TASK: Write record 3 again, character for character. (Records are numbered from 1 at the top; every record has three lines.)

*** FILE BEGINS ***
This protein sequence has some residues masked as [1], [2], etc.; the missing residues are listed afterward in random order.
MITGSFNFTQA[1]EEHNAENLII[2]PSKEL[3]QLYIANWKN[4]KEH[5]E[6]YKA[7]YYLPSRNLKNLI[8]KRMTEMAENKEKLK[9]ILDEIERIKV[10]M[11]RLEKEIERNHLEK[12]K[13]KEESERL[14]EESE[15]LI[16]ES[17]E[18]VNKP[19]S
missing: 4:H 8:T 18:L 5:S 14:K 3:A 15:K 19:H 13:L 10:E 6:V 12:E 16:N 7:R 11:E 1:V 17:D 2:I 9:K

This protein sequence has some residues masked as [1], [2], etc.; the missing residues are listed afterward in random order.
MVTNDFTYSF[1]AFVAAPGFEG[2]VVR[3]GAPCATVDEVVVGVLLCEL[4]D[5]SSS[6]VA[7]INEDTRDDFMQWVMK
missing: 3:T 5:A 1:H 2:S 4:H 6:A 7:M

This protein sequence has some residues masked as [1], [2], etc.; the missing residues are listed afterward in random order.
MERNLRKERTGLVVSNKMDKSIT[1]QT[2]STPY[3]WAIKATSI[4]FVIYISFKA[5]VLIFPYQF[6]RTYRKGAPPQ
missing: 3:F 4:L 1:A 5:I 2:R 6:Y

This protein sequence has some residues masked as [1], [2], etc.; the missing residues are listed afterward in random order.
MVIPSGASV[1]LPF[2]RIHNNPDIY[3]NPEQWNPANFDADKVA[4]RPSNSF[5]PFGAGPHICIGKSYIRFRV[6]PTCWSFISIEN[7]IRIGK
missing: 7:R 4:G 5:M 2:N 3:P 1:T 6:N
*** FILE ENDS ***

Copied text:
This protein sequence has some residues masked as [1], [2], etc.; the missing residues are listed afterward in random order.
MERNLRKERTGLVVSNKMDKSIT[1]QT[2]STPY[3]WAIKATSI[4]FVIYISFKA[5]VLIFPYQF[6]RTYRKGAPPQ
missing: 3:F 4:L 1:A 5:I 2:R 6:Y